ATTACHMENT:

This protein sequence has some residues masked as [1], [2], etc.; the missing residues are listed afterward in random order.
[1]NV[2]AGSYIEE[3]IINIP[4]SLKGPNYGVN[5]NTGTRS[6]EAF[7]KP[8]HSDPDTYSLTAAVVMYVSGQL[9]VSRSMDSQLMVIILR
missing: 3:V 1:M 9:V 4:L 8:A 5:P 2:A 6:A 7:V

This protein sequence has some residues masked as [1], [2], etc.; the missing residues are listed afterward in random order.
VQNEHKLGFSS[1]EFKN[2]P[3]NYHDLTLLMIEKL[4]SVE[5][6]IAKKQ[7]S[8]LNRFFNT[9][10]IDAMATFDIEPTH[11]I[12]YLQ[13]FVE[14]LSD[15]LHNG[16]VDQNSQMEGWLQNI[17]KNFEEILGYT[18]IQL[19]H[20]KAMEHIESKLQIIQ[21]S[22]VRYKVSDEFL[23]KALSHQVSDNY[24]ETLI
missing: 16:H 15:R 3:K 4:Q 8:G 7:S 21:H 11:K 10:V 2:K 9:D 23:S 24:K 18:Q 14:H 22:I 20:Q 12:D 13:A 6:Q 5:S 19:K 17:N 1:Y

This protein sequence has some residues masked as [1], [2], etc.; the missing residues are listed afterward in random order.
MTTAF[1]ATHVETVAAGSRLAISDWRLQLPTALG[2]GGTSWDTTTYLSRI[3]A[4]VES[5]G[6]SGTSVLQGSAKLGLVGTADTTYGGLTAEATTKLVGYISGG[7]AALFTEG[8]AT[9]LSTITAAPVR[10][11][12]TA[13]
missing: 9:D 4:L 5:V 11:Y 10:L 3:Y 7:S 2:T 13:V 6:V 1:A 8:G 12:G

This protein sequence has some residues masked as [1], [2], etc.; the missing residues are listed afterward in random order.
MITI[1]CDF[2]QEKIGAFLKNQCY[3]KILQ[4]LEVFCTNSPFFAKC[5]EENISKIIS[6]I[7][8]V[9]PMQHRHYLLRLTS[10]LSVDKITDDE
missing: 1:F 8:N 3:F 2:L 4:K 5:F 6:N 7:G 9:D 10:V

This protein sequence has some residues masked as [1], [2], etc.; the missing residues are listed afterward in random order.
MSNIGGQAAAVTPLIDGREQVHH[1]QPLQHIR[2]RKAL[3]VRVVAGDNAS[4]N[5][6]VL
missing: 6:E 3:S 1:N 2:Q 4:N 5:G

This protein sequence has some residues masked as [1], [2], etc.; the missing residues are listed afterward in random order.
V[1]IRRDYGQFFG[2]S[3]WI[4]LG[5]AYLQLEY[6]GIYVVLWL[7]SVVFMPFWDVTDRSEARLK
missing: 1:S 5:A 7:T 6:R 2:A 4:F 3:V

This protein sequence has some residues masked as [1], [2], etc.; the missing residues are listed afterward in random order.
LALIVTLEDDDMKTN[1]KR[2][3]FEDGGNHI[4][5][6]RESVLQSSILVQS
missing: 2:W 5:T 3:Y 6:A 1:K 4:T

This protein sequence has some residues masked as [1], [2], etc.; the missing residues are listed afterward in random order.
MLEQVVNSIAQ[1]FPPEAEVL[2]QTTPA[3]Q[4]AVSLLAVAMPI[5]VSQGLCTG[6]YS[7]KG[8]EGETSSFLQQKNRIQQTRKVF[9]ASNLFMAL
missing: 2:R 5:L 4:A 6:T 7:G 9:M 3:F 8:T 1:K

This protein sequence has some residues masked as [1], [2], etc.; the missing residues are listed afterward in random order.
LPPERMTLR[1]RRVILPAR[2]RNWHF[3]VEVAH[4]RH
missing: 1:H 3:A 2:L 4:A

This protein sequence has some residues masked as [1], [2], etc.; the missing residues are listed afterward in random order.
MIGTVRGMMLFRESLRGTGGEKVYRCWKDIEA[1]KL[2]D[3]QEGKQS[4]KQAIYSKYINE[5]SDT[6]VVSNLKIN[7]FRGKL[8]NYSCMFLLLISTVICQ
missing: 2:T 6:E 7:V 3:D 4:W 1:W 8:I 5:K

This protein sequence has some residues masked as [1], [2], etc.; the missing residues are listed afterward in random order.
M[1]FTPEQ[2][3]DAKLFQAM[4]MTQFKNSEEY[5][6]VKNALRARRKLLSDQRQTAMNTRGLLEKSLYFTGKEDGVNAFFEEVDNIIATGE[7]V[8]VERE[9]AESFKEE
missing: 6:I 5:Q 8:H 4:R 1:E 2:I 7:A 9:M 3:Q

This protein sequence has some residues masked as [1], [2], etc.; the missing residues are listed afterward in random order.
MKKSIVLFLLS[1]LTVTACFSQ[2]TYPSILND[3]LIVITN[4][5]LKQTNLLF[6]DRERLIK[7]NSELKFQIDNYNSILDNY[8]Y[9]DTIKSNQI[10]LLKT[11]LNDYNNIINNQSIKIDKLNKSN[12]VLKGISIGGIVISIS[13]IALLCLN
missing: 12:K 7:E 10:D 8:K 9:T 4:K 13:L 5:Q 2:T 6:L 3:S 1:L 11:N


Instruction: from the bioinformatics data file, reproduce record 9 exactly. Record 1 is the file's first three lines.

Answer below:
This protein sequence has some residues masked as [1], [2], etc.; the missing residues are listed afterward in random order.
LPPERMTLR[1]RRVILPAR[2]RNWHF[3]VEVAH[4]RH
missing: 1:H 3:A 2:L 4:A